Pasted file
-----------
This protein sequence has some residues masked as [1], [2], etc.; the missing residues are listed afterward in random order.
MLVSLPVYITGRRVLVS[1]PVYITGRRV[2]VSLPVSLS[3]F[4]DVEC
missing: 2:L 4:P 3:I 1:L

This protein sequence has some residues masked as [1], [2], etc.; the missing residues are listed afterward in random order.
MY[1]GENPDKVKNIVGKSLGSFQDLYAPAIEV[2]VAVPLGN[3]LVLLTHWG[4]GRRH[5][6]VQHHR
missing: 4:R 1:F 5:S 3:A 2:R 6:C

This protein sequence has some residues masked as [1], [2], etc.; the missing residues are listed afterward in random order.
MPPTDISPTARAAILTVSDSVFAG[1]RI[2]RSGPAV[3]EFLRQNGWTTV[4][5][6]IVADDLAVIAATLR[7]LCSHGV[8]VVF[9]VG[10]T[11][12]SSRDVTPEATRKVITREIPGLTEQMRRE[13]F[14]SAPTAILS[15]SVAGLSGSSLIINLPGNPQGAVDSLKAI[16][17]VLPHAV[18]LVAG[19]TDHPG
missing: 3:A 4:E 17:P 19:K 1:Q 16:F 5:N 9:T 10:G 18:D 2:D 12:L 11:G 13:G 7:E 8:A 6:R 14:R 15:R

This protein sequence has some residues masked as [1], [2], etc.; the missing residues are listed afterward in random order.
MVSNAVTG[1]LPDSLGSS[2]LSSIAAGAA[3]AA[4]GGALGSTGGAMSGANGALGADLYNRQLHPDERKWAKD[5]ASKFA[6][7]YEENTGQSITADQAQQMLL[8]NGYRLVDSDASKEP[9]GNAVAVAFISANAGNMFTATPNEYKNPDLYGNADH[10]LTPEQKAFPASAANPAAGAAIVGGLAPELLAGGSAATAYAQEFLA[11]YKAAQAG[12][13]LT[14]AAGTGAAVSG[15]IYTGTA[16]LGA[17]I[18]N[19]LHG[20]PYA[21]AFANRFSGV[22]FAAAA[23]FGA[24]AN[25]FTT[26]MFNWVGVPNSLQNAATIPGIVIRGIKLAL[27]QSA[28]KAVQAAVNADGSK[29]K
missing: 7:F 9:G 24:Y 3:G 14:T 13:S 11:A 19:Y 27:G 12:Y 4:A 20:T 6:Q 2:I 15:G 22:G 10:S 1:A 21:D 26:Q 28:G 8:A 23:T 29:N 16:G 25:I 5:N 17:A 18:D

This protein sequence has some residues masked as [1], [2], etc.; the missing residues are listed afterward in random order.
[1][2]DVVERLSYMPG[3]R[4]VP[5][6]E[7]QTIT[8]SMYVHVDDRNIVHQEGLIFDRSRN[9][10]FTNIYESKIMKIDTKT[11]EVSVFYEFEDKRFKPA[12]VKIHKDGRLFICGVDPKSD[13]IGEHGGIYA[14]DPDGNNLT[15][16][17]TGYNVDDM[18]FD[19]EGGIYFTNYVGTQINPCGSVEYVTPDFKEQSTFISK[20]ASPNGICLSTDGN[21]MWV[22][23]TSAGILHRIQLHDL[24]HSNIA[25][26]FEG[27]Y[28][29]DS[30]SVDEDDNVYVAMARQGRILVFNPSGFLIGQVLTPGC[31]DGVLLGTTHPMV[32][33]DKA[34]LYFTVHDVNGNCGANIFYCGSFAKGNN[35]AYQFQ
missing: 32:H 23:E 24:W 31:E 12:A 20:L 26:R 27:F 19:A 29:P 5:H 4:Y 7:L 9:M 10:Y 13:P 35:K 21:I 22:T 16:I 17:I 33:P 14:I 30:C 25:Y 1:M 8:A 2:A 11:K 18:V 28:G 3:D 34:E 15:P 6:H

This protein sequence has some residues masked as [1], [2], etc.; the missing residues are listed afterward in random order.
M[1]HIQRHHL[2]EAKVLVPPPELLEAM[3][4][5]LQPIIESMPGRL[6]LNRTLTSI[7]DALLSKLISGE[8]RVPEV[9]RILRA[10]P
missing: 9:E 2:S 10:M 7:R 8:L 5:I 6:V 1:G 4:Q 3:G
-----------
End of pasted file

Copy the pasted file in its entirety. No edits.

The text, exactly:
This protein sequence has some residues masked as [1], [2], etc.; the missing residues are listed afterward in random order.
MLVSLPVYITGRRVLVS[1]PVYITGRRV[2]VSLPVSLS[3]F[4]DVEC
missing: 2:L 4:P 3:I 1:L

This protein sequence has some residues masked as [1], [2], etc.; the missing residues are listed afterward in random order.
MY[1]GENPDKVKNIVGKSLGSFQDLYAPAIEV[2]VAVPLGN[3]LVLLTHWG[4]GRRH[5][6]VQHHR
missing: 4:R 1:F 5:S 3:A 2:R 6:C

This protein sequence has some residues masked as [1], [2], etc.; the missing residues are listed afterward in random order.
MPPTDISPTARAAILTVSDSVFAG[1]RI[2]RSGPAV[3]EFLRQNGWTTV[4][5][6]IVADDLAVIAATLR[7]LCSHGV[8]VVF[9]VG[10]T[11][12]SSRDVTPEATRKVITREIPGLTEQMRRE[13]F[14]SAPTAILS[15]SVAGLSGSSLIINLPGNPQGAVDSLKAI[16][17]VLPHAV[18]LVAG[19]TDHPG
missing: 3:A 4:E 17:P 19:K 1:Q 16:F 5:N 9:T 10:G 18:D 2:D 12:L 11:G 13:G 7:E 8:A 6:R 14:R 15:R

This protein sequence has some residues masked as [1], [2], etc.; the missing residues are listed afterward in random order.
MVSNAVTG[1]LPDSLGSS[2]LSSIAAGAA[3]AA[4]GGALGSTGGAMSGANGALGADLYNRQLHPDERKWAKD[5]ASKFA[6][7]YEENTGQSITADQAQQMLL[8]NGYRLVDSDASKEP[9]GNAVAVAFISANAGNMFTATPNEYKNPDLYGNADH[10]LTPEQKAFPASAANPAAGAAIVGGLAPELLAGGSAATAYAQEFLA[11]YKAAQAG[12][13]LT[14]AAGTGAAVSG[15]IYTGTA[16]LGA[17]I[18]N[19]LHG[20]PYA[21]AFANRFSGV[22]FAAAA[23]FGA[24]AN[25]FTT[26]MFNWVGVPNSLQNAATIPGIVIRGIKLAL[27]QSA[28]KAVQAAVNADGSK[29]K
missing: 7:F 9:G 24:Y 3:G 14:T 13:S 11:A 19:Y 27:G 12:Y 4:A 20:T 6:Q 2:I 15:G 22:G 10:S 1:A 21:D 26:Q 28:G 8:A 23:T 29:N 16:G 25:I 5:N 17:A 18:D

This protein sequence has some residues masked as [1], [2], etc.; the missing residues are listed afterward in random order.
[1][2]DVVERLSYMPG[3]R[4]VP[5][6]E[7]QTIT[8]SMYVHVDDRNIVHQEGLIFDRSRN[9][10]FTNIYESKIMKIDTKT[11]EVSVFYEFEDKRFKPA[12]VKIHKDGRLFICGVDPKSD[13]IGEHGGIYA[14]DPDGNNLT[15][16][17]TGYNVDDM[18]FD[19]EGGIYFTNYVGTQINPCGSVEYVTPDFKEQSTFISK[20]ASPNGICLSTDGN[21]MWV[22][23]TSAGILHRIQLHDL[24]HSNIA[25][26]FEG[27]Y[28][29]DS[30]SVDEDDNVYVAMARQGRILVFNPSGFLIGQVLTPGC[31]DGVLLGTTHPMV[32][33]DKA[34]LYFTVHDVNGNCGANIFYCGSFAKGNN[35]AYQFQ
missing: 32:H 23:E 24:W 31:E 12:A 20:L 26:R 27:F 19:A 29:P 5:H 4:Y 7:L 9:M 10:Y 13:P 35:K 21:I 22:T 16:I 17:I 33:P 14:I 30:C 25:Y 1:M 8:A 2:A 11:K 18:V 28:G 3:D 34:E 15:P 6:H

This protein sequence has some residues masked as [1], [2], etc.; the missing residues are listed afterward in random order.
M[1]HIQRHHL[2]EAKVLVPPPELLEAM[3][4][5]LQPIIESMPGRL[6]LNRTLTSI[7]DALLSKLISGE[8]RVPEV[9]RILRA[10]P
missing: 9:E 2:S 10:M 7:R 8:L 5:I 6:V 1:G 4:Q 3:G